Not everyone thinks it should be worth $100 million, however.
Charles Hope, an emeritus professor at the Warburg Institute at the University of London, wrote, “Even making allowances for its extremely poor state of preservation, it is a curiously unimpressive composition and it is hard to believe that Leonardo himself was responsible for anything so dull,” according to The Post.
The auction is tonight.
Comedian Trevor Noah ditched his desk this week to host The Daily Show in Chicago, where he and his team are delving deeper into why the Windy City’s crime problem has become a political talking point.
“According to the president, Chicago is basically Syria, but with different pizza,” Noah quipped. “Does Chicago have the most murders? Yes, but it’s also the third biggest city,” he noted. “If you want to talk about the cities that are the most dangerous, you have to look at the murders per capita.”
Noah added that other cities have higher per capita murder rates than Chicago, including Baltimore, Memphis and Cleveland. “These people don’t care about Chicago’s murder rates,” Noah said. “They care about how they can use Chicago to score political points.”
Take a look for yourself.
After spending five years in Taliban captivity, Joshua Boyle didn’t believe his captors when they told him that Donald Trump had been elected president.
“It didn’t enter my mind that he was being serious,” Boyle recounted in an interview with the Toronto Star.
He and his American wife, Caitlin Coleman, were given almost no information about life in the outside world while they were held captive by the Haqqani network.
Since being rescued earlier this month, they and their three children have returned to Canada to begin a new life; they were also unaware that Justin Trudeau had been elected as the country’s Prime Minister until they were rescued.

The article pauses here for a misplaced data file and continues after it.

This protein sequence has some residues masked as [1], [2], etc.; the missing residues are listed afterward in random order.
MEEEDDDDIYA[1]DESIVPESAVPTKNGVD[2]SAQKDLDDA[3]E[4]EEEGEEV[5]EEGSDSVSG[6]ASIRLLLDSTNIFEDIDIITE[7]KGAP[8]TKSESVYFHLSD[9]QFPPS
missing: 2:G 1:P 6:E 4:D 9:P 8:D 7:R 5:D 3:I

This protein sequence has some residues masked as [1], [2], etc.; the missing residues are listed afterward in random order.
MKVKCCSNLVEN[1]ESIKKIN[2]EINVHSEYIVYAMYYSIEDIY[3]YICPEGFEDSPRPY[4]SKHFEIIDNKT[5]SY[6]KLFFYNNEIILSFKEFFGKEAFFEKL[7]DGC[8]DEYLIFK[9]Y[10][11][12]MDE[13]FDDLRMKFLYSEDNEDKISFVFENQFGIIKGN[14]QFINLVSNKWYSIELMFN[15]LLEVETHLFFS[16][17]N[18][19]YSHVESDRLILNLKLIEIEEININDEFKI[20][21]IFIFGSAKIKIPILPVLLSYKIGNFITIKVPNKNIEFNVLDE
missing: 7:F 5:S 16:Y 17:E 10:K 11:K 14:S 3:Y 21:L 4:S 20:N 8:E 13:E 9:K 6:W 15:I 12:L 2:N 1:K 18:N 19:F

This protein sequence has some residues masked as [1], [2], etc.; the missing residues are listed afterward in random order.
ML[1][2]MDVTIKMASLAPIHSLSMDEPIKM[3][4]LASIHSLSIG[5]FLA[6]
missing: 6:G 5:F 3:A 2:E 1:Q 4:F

Professional ski mountaineer and adventurer Caroline Gleich boasts a wealth of career highlights; she’s graced magazine covers, scored sponsorships from the likes of REI and Patagonia, and was the first woman to ski all 90 lines in “The Chuting Gallery,” a feat only completed by three other people in the world.
She also regularly deals with abusive and threatening comments from users online, according to Outside. They regularly insult her looks, her abilities, and even taunt her with the painful memory of a close friend of hers who died in an avalanche.
Three years ago today, the world lost a bright, shining soul when @liz_daley perished in an avalanche. It still feels hard to breathe when I think about it. Last night, while I was in Yosemite, we were talking about loss, about Dean Potter and the tourist who was killed in rockfall this week. One of the women I met asked me if Liz visits me in my dreams. She recommended I start talking to her more frequently. I was intrigued with the idea. Today, I listened to an episode of This American Life about a disconnected phone booth in a garden in Japan where people go to talk to their dead or missing family members in the aftermath of the 2011 tsunami. It made me think about how difficult it’s been to deal with the grief of losing someone you love. Grieving is a complicated, messy process, and often, it’s a solitary one too. This year, perhaps I’ll try a different approach, pick up an imaginary phone, and make a call to let Liz know what’s going on, that we miss her, and we continue to celebrate her legacy with impromptu dance parties and smiles for miles. One of the most important things I’ve learned is to never wait to tell someone how you feel. Express gratitude, love and appreciation, and give big hugs generously. Life is uncertain. #livelikeliz
“A lot of people say that when you put yourself out there, you just need to deal with this kind of thing,” Gleich told Outside. “But even after deleting the posts and blocking the person, it still got into my psyche.”
Gleich has also had to deal with these online abusers making copy accounts, continuing to harass her and even moving from her Instagram feed to her real world. She received a voicemail from an anonymous man that calls her “cross-eyed” and a “silver-spooned spoiled bitch.”
After the voicemail, which you can listen to in the video above, Gleich decided she wasn’t going to take it anymore.